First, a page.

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How To Take Good Fishing Pictures
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By Christian McHugh
Today you can find thousands of anglers who are all trying to find the same thing they want to take a good fishing picture. The question is what do they think a good fishing picture is? Here are a few tips that can be used to create better fishing pictures.
Keep a level
It happens to all of us. We think we have a good picture framed and snap the shutter just as the wake from an oncoming boat hits. We say use a level horizon because if we were to say use a level background sometimes it just isn’t possible. Because of different types of topography and background we have a wide variety of landscapes surrounding us while we fish including trees, mountains, rocks and open water. If the picture is crooked it can make the viewer feel uncomfortable and may take some focus away from the image being captured.
Always use a flash
Let’s face it; we don’t always catch our fish on nice overcast days with a slight chop. Some bodies of water actually do produce fish on days with bright sun and a clear sky. Always use a flash no matter when the picture is being taken. This prevents a black “mask” over the face of the person holding the fish. To most anglers, a good picture of the fisherman is just as important as the picture of the fish.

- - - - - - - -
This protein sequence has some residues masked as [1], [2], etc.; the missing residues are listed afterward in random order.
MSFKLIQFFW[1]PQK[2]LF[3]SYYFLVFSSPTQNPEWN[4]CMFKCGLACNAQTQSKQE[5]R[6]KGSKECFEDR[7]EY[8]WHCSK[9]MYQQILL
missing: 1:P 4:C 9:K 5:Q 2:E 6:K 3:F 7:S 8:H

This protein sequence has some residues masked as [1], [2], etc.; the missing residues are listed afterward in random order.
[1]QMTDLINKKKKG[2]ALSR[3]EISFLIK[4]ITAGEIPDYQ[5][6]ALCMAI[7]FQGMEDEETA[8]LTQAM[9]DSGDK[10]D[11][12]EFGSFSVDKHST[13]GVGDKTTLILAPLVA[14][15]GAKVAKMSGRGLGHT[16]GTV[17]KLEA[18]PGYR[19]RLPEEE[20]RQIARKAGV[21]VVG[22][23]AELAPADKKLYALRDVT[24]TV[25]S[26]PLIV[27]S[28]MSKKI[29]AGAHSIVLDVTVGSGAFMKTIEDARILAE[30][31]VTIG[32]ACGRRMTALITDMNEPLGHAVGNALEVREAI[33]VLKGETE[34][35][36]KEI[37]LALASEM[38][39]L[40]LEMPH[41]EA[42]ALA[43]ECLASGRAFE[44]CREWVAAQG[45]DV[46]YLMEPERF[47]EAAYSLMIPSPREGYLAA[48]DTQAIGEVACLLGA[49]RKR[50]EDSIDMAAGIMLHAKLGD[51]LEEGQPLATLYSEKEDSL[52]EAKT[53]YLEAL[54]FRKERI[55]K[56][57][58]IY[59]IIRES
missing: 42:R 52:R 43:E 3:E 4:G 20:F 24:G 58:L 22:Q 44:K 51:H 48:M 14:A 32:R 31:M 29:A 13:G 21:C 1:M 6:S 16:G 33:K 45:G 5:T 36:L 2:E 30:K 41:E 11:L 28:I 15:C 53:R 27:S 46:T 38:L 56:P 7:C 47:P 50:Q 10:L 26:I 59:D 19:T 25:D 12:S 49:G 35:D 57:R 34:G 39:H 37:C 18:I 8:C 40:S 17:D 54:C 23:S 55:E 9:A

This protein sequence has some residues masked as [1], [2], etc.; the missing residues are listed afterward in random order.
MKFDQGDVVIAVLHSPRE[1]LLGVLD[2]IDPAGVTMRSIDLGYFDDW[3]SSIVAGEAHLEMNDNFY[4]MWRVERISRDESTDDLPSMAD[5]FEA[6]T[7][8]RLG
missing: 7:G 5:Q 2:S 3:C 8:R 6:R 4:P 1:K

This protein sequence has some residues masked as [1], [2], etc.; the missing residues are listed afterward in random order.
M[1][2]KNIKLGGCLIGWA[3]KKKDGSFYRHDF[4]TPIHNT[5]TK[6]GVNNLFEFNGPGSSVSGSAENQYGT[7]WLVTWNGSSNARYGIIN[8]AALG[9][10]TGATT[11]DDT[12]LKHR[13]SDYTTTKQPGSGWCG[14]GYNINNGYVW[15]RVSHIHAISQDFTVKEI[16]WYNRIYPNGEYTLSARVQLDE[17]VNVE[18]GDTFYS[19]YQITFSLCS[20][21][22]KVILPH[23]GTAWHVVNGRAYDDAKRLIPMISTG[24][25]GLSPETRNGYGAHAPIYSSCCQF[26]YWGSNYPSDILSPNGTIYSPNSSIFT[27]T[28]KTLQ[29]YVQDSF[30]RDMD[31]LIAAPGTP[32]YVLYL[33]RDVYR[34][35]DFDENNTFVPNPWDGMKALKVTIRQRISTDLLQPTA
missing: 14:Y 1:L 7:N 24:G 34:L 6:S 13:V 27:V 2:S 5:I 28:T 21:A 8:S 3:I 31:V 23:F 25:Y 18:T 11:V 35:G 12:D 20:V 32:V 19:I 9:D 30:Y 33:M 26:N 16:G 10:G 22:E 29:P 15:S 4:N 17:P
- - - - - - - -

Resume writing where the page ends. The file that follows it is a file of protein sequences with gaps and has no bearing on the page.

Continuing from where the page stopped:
Focus on the fish
The point of taking a picture of a fish is to remember the fish, and not how well the person who caught it was dressed that day. Make sure you are able to see the fish clearly as well as the angler. Keep them both in the frame, and don’t take a picture of the person holding the fish without the fish in the frame. Make sure you can see their whole face. Not only will it make for a bad picture of the fish, but you may just be looking for a new fishing partner.
Extend your arms
By extending your arms about eight inches, you make the fish appear larger than it is. A camera produces a two dimensional picture, so it doesn’t have any true depth. Use this with both ease and caution. This makes for a good picture, but extending your arms too far can create an exaggerated pose.
The tips above are a few things that help make good pictures, but that does not mean that they are going to give you the kind of picture you want. It is your fish and it’s your memory so make the best of it. If you want to try a wacky sideways picture then give it a try. Trying different poses with fish as well as different angles make for neat pictures that are captivating and unusual. Try to photograph your trophy fish during the early morning or early evening – those times of day provide the best light conditions for taking crisp, appealing photographs.
Many people who catch many nice fish each year take photos with smaller fish and appear to not to be having fun. Fishing is what we all love and our pictures should show just how happy we are to catch a trophy fish. A smile can sometimes make or break the picture no matter how big the fish is.
These are a few things that the other tries to keep in mind when photographing people with their trophies. Take these tips and catch fish, take pictures and make memories!
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